How Ford Stayed Independentby Tim Manni
It was the end of November 2006. Ford’s Chief Executive Alan Mulally, who had been at the helm for less than three months, gathered 400 bankers in a New York ballroom looking for money:
In a packed ballroom at a New York hotel, Ford’s chief executive, Alan R. Mulally, said he would mortgage all the company’s assets for billions of dollars in loans to finance an overhaul of the troubled automaker. Although the economy was healthy then, Mr. Mulally said the money would give Ford “a cushion to protect for a recession or other unexpected event.”
Mulally’s presentation to the bankers was seen at the time as more of an act of desperation than a strategic move in preparation for the future. Luckily for Ford, credit flowed much more abundantly in 2006 than it does today. The company that originally sought out to raise $18 billion wound up with $23.6 billion — a sum that would end up facilitating the chief executive’s vision to transition from larger vehicles to smaller ones.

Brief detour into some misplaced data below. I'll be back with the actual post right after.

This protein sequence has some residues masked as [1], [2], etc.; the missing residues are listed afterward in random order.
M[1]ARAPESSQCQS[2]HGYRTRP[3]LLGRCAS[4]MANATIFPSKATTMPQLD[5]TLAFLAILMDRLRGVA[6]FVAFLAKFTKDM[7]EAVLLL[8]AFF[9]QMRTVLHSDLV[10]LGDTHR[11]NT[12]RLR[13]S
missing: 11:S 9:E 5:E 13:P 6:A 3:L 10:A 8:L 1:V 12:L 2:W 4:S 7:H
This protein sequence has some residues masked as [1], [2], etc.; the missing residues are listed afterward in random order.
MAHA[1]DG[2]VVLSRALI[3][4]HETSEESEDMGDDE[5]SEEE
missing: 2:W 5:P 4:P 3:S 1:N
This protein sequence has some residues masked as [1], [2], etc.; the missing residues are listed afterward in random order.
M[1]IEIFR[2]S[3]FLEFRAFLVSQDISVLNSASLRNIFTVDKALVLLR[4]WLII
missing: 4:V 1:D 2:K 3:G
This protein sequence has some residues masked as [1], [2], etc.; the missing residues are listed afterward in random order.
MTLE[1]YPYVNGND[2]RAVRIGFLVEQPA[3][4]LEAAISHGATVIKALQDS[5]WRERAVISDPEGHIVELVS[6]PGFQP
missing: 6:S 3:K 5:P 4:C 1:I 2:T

While Ford has been able to remain independent — free of government funding — they have not avoided the current recession:
Mr. Mulally acknowledged that he did not foresee that annual auto sales in the United States would drop to 13.2 million vehicles last year, from 16 million in 2006, and possibly as low as 10 million this year.
He also knows that a continued slump in sales will put even more pressure on Ford’s balance sheet.
Ford’s sales are down 43 percent in the first three months of this year compared with the same period a year earlier. The overall United States market is down 38 percent.
Ford’s sales may still be in the gutter — along with the rest of the industry — but by not asking for government relief, the company has set itself apart from its domestic competitors:
A recent national study by the firm AutoPacific found that 72 percent of those surveyed would be more likely to buy a Ford product because the company is not taking government loans.